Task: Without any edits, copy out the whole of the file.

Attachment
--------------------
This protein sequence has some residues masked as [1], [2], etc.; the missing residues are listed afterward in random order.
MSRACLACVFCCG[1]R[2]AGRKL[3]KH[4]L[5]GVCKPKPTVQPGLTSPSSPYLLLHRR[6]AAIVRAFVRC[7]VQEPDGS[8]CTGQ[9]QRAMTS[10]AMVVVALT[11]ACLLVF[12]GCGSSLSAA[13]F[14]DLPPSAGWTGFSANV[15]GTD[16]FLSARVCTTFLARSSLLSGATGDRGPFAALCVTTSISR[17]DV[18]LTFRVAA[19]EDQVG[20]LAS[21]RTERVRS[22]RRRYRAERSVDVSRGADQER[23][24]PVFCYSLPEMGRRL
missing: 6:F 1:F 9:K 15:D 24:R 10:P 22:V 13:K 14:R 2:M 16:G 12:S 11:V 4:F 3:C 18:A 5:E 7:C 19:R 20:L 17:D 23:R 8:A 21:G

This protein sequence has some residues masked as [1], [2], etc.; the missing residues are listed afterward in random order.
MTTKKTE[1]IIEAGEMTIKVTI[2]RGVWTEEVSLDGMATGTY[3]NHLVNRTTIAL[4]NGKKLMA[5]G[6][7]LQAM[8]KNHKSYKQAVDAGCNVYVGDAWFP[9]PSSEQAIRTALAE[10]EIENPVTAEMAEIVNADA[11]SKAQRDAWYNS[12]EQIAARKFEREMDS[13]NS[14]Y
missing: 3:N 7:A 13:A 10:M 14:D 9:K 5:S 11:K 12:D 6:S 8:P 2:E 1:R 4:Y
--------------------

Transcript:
This protein sequence has some residues masked as [1], [2], etc.; the missing residues are listed afterward in random order.
MSRACLACVFCCG[1]R[2]AGRKL[3]KH[4]L[5]GVCKPKPTVQPGLTSPSSPYLLLHRR[6]AAIVRAFVRC[7]VQEPDGS[8]CTGQ[9]QRAMTS[10]AMVVVALT[11]ACLLVF[12]GCGSSLSAA[13]F[14]DLPPSAGWTGFSANV[15]GTD[16]FLSARVCTTFLARSSLLSGATGDRGPFAALCVTTSISR[17]DV[18]LTFRVAA[19]EDQVG[20]LAS[21]RTERVRS[22]RRRYRAERSVDVSRGADQER[23][24]PVFCYSLPEMGRRL
missing: 6:F 1:F 9:K 15:D 24:R 10:P 22:V 13:K 14:R 2:M 16:G 12:S 11:V 4:F 3:C 18:A 5:E 7:C 19:R 20:L 17:D 23:R 8:A 21:G

This protein sequence has some residues masked as [1], [2], etc.; the missing residues are listed afterward in random order.
MTTKKTE[1]IIEAGEMTIKVTI[2]RGVWTEEVSLDGMATGTY[3]NHLVNRTTIAL[4]NGKKLMA[5]G[6][7]LQAM[8]KNHKSYKQAVDAGCNVYVGDAWFP[9]PSSEQAIRTALAE[10]EIENPVTAEMAEIVNADA[11]SKAQRDAWYNS[12]EQIAARKFEREMDS[13]NS[14]Y
missing: 3:N 7:A 13:A 10:M 14:D 9:K 5:S 11:K 12:D 6:S 8:P 2:E 1:R 4:Y